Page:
Skip to main content

Armyworm outbreak in Dodoma and Singida Regions under control

  • Remote Monitoring Report
  • Tanzania
  • February 2015
Armyworm outbreak in Dodoma and Singida Regions under control

Download the Report

  • Key Messages
  • Key Messages
    • Adequate rains in Dodoma and Singida Regions from the end of January to mid-February helped contain the armyworm outbreak. There are currently no reports of armyworms spreading to new areas. As crop growth continues, further outbreaks are unlikely, as armyworms primarily feed on young plants. 

    • In Dodoma Region, incomes from casual labor are below-average because of a land conflict in Kiteto, where people migrate for casual labor. Purchasing power is low, with poor households unable to afford both food and essential non-food expenses. Some poor households will remain Stressed (IPC Phase 2) through April/May when harvests are available. 

    • Nationwide, staple food prices remain below their five-year averages. In the Northeast, Vuli harvests were below-average. Prices will seasonably rise in April there, and households will remain Stressed (IPC Phase 2) through May until green harvests start. The western bimodal and unimodal areas have stable prices, and in these areas, Minimal (IPC Phase 1) is expected through May/June.



    Central Rift Valley in Singida and Dodoma Regions
    • Low household food stocks due to a below-average Msimu harvest in June/July 2014
    • Chicken sales are low due to losses from Newcastle disease in September.
    • Low local casual labor demand 
    • Migratory laborers will likely move further than normal to find casual agricultural labor due to land conflict in Kiteto District, Manyara Region
    • Casual labor incomes will likely be below average due to low demand leading to lower rates
    Northeastern, bimodal lowlands in Tanga, Kilimanjaro, and Arusha Regions
    • A below-average harvest due to erratic and below-average October to December Vuli rainfall.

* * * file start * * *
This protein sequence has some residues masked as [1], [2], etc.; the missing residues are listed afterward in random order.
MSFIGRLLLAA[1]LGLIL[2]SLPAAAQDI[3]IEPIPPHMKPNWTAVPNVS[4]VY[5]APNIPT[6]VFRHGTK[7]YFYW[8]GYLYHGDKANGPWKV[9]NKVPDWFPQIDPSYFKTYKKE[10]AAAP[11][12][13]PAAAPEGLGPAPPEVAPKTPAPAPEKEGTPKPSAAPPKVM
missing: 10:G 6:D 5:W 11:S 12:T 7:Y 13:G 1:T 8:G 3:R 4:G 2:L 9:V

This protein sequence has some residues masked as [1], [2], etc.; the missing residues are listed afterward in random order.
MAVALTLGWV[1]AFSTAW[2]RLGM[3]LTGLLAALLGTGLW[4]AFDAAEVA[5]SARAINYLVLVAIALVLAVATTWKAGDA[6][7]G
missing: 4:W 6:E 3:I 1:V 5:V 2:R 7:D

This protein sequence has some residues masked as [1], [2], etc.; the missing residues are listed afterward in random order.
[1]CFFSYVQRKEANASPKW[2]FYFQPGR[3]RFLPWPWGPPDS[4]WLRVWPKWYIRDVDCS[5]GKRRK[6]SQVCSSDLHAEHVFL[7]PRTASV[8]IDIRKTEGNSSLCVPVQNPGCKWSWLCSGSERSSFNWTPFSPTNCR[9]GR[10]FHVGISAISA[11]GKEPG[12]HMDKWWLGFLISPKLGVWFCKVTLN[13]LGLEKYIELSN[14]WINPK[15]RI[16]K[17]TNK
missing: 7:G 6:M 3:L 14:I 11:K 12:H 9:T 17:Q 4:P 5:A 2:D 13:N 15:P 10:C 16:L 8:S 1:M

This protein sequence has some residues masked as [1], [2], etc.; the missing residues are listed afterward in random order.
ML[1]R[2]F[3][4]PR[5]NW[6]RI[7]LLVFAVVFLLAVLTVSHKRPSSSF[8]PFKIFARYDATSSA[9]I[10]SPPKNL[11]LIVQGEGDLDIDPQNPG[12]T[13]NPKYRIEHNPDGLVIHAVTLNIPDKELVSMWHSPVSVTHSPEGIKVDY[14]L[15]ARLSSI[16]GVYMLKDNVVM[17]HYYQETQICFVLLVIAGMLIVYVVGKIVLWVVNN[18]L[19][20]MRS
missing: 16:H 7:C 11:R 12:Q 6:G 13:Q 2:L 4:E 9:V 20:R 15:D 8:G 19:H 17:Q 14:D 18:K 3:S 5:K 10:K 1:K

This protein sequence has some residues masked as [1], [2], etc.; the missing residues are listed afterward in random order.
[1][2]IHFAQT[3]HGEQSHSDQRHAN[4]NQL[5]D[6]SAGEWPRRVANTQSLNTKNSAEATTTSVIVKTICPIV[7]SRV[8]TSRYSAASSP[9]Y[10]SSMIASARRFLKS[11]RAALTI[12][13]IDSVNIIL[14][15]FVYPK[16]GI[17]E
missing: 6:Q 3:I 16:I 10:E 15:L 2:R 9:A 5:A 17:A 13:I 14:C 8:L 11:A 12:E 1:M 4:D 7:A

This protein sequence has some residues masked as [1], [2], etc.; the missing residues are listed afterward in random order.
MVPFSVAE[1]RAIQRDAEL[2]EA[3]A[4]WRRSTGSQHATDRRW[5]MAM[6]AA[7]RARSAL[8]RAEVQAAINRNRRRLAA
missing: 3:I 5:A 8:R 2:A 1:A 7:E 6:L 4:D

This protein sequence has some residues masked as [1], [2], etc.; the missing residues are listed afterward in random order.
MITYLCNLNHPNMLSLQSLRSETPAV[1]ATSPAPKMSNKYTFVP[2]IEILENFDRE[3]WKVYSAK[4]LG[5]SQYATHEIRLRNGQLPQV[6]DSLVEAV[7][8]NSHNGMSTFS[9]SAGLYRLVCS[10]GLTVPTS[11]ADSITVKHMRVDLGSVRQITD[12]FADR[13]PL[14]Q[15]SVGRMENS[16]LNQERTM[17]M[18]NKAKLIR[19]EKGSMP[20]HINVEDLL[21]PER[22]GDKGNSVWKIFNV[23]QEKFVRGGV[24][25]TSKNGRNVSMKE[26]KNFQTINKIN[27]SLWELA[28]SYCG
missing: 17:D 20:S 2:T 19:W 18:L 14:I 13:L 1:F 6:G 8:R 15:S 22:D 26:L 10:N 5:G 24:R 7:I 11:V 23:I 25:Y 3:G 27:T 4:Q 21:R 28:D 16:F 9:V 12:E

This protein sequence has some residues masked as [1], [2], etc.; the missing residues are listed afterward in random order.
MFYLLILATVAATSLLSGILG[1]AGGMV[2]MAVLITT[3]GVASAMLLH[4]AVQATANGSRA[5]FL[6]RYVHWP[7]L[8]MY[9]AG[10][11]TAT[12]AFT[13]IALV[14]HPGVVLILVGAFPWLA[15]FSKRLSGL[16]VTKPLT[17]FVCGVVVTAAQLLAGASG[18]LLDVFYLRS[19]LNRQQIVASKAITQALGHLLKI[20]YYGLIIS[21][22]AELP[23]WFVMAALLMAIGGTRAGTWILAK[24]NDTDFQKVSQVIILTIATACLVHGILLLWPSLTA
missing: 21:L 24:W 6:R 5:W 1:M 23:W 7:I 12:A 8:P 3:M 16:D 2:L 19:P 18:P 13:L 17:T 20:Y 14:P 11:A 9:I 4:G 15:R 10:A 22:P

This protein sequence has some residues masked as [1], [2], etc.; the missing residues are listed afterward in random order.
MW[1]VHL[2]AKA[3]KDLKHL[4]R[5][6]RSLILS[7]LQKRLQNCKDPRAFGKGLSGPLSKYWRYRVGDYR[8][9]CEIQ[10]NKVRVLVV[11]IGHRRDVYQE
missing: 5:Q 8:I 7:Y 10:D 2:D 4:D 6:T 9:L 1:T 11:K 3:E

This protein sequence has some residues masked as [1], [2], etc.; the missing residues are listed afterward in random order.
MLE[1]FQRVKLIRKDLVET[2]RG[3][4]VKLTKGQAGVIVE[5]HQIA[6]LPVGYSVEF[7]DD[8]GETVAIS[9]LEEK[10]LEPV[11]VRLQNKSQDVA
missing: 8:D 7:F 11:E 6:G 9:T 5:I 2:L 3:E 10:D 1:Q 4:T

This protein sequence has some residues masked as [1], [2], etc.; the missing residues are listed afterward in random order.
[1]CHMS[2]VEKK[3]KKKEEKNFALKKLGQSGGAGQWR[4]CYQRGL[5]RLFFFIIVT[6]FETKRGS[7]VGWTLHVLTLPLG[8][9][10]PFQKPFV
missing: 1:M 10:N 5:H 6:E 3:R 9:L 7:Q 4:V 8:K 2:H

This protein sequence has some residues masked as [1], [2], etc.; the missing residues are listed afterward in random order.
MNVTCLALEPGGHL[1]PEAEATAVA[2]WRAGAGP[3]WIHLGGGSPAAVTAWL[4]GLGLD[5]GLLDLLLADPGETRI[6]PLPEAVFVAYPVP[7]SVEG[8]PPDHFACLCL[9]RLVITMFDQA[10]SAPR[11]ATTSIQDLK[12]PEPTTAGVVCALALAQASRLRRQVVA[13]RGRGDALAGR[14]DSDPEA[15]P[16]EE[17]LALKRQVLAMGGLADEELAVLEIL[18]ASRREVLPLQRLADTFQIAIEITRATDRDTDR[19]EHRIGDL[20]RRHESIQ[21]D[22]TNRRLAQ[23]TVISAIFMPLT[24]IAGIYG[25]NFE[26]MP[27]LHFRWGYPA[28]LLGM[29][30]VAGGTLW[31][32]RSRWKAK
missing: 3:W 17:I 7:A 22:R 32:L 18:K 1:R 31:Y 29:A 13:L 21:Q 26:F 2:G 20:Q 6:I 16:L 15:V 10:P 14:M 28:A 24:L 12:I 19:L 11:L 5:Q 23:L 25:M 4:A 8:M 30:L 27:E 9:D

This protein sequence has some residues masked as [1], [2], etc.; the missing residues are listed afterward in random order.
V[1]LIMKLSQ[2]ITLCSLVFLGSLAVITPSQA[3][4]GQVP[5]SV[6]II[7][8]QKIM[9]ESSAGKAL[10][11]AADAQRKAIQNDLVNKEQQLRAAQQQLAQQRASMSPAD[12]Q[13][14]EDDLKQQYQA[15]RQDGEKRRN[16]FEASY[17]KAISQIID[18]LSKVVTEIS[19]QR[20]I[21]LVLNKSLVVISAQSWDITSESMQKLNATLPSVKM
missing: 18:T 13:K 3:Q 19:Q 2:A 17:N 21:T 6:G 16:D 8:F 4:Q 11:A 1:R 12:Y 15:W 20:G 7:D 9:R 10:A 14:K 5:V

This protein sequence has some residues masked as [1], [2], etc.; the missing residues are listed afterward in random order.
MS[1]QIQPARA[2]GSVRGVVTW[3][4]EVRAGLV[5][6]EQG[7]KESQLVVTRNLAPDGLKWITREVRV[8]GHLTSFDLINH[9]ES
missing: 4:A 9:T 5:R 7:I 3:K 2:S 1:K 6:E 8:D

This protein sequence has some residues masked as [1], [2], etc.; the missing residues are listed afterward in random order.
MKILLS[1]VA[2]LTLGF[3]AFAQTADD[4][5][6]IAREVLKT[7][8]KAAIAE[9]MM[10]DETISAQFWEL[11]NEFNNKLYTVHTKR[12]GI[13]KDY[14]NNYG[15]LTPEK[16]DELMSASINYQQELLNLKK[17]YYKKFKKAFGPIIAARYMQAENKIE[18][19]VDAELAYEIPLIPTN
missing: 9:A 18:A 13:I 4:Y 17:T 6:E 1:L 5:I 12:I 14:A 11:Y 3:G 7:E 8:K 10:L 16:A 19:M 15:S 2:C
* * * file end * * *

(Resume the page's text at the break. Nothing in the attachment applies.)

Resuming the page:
• Low household food stocks due to destruction of stocks by late Masika rains in July/August, poor pest control, and higher crops sales than usual for nonfood items.
    • Pasture and water are less available than normal due to the below-average Vuli rains.
    • Lower incomes than usual for the season and low levels of household food stocks
    • Below-avearge milk availability and poor livestock health due to abnormal migration as a result of inadequate local pasture and water availability



    Seasonal progress: Msimu rainfall is ongoing in the unimodal areas. Crops are in the early vegetative stage, and despite low rainfall in early to mid-February, have adequate moisture for growth. The current forecast is for average to above-average rains through May. Weeding is ongoing. In the bimodal areas, Vuli harvesting and land preparation for the Masika season are ongoing. March to May Masika rains are expected to be near average to above-average in amount around Lake Victoria.

    Cereal supply is adequate across the country. The 2013/14 harvest in both bimodal and unimodal areas produced an estimated one million metric tonne (MT) surplus, and has kept prices low and markets well supplied. This is likely to continue through June when new crops become available in markets. Farmers are currently selling their remaining crops to finance planting and land preparation for the next season. Maize prices will remain below-average until September 2015. Currently, rice prices are increasing seasonally, as they will continue to do until the next harvest in June. Poor households will continue to have access to rice with prices mostly near their five-year averages. However, bean supply remains limited after the recent Vuli harvest. Poor households may have difficulties accessing this important protein source. The next bean crop starts in May in unimodal areas and in June in bimodal areas.